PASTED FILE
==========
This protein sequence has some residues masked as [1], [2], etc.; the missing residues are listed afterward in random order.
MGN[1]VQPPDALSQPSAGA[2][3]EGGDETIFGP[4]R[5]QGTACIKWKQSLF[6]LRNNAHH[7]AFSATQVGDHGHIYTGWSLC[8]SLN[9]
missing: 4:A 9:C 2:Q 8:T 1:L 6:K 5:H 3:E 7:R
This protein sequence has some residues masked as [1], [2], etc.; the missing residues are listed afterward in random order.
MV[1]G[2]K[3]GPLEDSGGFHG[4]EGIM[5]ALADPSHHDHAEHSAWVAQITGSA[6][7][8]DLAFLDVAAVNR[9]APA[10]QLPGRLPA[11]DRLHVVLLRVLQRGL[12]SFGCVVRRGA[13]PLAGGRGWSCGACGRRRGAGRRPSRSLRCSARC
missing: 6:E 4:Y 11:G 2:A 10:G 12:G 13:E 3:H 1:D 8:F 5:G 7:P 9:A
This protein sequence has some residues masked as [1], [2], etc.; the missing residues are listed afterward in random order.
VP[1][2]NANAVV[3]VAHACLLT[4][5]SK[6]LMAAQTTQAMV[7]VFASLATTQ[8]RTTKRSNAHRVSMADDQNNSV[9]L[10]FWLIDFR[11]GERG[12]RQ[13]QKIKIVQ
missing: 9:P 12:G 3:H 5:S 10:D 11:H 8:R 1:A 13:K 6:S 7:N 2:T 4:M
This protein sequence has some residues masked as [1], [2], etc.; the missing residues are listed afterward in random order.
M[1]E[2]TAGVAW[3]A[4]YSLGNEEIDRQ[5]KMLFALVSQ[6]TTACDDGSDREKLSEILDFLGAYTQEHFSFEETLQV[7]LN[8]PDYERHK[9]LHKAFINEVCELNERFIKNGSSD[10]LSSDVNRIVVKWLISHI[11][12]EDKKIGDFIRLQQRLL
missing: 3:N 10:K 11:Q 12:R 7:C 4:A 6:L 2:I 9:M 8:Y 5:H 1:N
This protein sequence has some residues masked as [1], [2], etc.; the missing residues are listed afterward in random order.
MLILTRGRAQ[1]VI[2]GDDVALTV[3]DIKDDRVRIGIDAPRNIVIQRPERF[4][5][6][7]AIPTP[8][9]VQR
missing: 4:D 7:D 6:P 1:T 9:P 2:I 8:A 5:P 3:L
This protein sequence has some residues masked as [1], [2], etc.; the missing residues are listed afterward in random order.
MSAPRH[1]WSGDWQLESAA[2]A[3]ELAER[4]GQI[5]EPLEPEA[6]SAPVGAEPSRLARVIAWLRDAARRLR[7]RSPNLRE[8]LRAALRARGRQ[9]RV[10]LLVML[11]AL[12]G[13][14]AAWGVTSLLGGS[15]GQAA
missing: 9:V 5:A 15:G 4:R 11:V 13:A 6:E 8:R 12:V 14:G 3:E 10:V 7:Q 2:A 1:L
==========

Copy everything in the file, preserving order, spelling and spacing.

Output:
This protein sequence has some residues masked as [1], [2], etc.; the missing residues are listed afterward in random order.
MGN[1]VQPPDALSQPSAGA[2][3]EGGDETIFGP[4]R[5]QGTACIKWKQSLF[6]LRNNAHH[7]AFSATQVGDHGHIYTGWSLC[8]SLN[9]
missing: 4:A 9:C 2:Q 8:T 1:L 6:K 5:H 3:E 7:R
This protein sequence has some residues masked as [1], [2], etc.; the missing residues are listed afterward in random order.
MV[1]G[2]K[3]GPLEDSGGFHG[4]EGIM[5]ALADPSHHDHAEHSAWVAQITGSA[6][7][8]DLAFLDVAAVNR[9]APA[10]QLPGRLPA[11]DRLHVVLLRVLQRGL[12]SFGCVVRRGA[13]PLAGGRGWSCGACGRRRGAGRRPSRSLRCSARC
missing: 6:E 4:Y 11:G 2:A 10:G 12:G 13:E 3:H 1:D 8:F 5:G 7:P 9:A
This protein sequence has some residues masked as [1], [2], etc.; the missing residues are listed afterward in random order.
VP[1][2]NANAVV[3]VAHACLLT[4][5]SK[6]LMAAQTTQAMV[7]VFASLATTQ[8]RTTKRSNAHRVSMADDQNNSV[9]L[10]FWLIDFR[11]GERG[12]RQ[13]QKIKIVQ
missing: 9:P 12:G 3:H 5:S 10:D 11:H 8:R 1:A 13:K 6:S 7:N 2:T 4:M
This protein sequence has some residues masked as [1], [2], etc.; the missing residues are listed afterward in random order.
M[1]E[2]TAGVAW[3]A[4]YSLGNEEIDRQ[5]KMLFALVSQ[6]TTACDDGSDREKLSEILDFLGAYTQEHFSFEETLQV[7]LN[8]PDYERHK[9]LHKAFINEVCELNERFIKNGSSD[10]LSSDVNRIVVKWLISHI[11][12]EDKKIGDFIRLQQRLL
missing: 3:N 10:K 11:Q 12:R 7:C 4:A 6:L 2:I 9:M 8:Y 5:H 1:N
This protein sequence has some residues masked as [1], [2], etc.; the missing residues are listed afterward in random order.
MLILTRGRAQ[1]VI[2]GDDVALTV[3]DIKDDRVRIGIDAPRNIVIQRPERF[4][5][6][7]AIPTP[8][9]VQR
missing: 4:D 7:D 6:P 1:T 9:P 2:I 8:A 5:P 3:L
This protein sequence has some residues masked as [1], [2], etc.; the missing residues are listed afterward in random order.
MSAPRH[1]WSGDWQLESAA[2]A[3]ELAER[4]GQI[5]EPLEPEA[6]SAPVGAEPSRLARVIAWLRDAARRLR[7]RSPNLRE[8]LRAALRARGRQ[9]RV[10]LLVML[11]AL[12]G[13][14]AAWGVTSLLGGS[15]GQAA
missing: 9:V 5:A 15:G 4:R 11:V 13:A 6:E 8:R 12:V 14:G 3:E 10:V 7:Q 2:A 1:L